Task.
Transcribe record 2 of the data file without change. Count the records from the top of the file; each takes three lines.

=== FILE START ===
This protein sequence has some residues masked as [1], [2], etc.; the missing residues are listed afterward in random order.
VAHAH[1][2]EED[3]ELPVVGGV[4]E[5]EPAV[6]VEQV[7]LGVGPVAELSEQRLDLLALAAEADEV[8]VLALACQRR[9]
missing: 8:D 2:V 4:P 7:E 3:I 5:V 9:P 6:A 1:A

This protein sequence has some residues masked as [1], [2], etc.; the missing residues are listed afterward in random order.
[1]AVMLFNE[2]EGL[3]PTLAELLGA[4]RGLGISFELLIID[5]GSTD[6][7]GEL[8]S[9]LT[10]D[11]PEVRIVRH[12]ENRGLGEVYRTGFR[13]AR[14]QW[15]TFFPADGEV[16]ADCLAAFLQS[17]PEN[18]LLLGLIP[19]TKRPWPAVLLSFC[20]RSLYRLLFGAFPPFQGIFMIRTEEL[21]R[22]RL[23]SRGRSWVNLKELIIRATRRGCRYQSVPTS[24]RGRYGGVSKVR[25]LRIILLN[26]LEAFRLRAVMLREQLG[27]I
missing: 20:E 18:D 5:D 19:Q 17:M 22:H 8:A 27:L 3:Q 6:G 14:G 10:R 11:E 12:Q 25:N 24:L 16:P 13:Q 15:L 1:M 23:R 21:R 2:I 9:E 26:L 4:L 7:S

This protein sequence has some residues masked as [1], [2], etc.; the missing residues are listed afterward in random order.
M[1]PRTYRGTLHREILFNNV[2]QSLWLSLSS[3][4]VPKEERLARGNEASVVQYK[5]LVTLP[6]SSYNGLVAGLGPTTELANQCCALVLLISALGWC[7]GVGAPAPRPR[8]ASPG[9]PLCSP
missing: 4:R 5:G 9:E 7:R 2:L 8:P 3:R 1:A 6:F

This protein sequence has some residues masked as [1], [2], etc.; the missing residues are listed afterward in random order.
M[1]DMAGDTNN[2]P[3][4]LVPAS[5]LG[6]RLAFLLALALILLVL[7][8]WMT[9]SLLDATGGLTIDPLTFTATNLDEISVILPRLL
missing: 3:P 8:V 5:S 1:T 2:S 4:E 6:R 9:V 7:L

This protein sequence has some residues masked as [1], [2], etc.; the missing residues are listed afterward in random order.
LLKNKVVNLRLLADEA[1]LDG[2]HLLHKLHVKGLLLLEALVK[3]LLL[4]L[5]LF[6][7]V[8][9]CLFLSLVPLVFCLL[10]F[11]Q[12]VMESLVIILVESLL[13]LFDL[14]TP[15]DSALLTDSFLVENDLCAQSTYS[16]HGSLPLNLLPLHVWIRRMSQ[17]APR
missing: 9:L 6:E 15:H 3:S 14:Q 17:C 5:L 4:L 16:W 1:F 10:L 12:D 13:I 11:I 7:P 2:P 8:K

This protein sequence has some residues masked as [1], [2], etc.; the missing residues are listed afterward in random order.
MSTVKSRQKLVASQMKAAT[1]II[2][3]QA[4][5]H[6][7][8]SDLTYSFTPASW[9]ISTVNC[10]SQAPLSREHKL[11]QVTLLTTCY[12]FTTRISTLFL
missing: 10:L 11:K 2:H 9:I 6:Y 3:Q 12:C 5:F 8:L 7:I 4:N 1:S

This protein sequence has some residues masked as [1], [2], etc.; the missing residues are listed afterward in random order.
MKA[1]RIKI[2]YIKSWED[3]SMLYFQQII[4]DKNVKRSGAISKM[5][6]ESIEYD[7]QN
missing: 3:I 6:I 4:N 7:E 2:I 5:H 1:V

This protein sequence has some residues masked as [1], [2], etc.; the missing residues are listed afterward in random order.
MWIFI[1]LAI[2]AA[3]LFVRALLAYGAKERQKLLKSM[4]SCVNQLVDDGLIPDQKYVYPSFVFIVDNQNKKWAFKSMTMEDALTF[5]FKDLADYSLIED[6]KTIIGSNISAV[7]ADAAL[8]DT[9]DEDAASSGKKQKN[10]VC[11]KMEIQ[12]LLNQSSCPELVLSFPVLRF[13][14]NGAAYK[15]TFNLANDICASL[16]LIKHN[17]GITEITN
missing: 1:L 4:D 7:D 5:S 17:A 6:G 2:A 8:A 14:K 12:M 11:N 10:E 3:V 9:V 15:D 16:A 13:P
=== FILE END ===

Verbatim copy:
This protein sequence has some residues masked as [1], [2], etc.; the missing residues are listed afterward in random order.
[1]AVMLFNE[2]EGL[3]PTLAELLGA[4]RGLGISFELLIID[5]GSTD[6][7]GEL[8]S[9]LT[10]D[11]PEVRIVRH[12]ENRGLGEVYRTGFR[13]AR[14]QW[15]TFFPADGEV[16]ADCLAAFLQS[17]PEN[18]LLLGLIP[19]TKRPWPAVLLSFC[20]RSLYRLLFGAFPPFQGIFMIRTEEL[21]R[22]RL[23]SRGRSWVNLKELIIRATRRGCRYQSVPTS[24]RGRYGGVSKVR[25]LRIILLN[26]LEAFRLRAVMLREQLG[27]I
missing: 20:E 18:D 5:D 19:Q 17:M 22:H 8:A 27:L 3:Q 6:G 14:G 10:R 11:E 12:Q 25:N 24:L 16:P 13:Q 15:L 1:M 23:R 21:R 2:I 9:E 26:L 4:L 7:S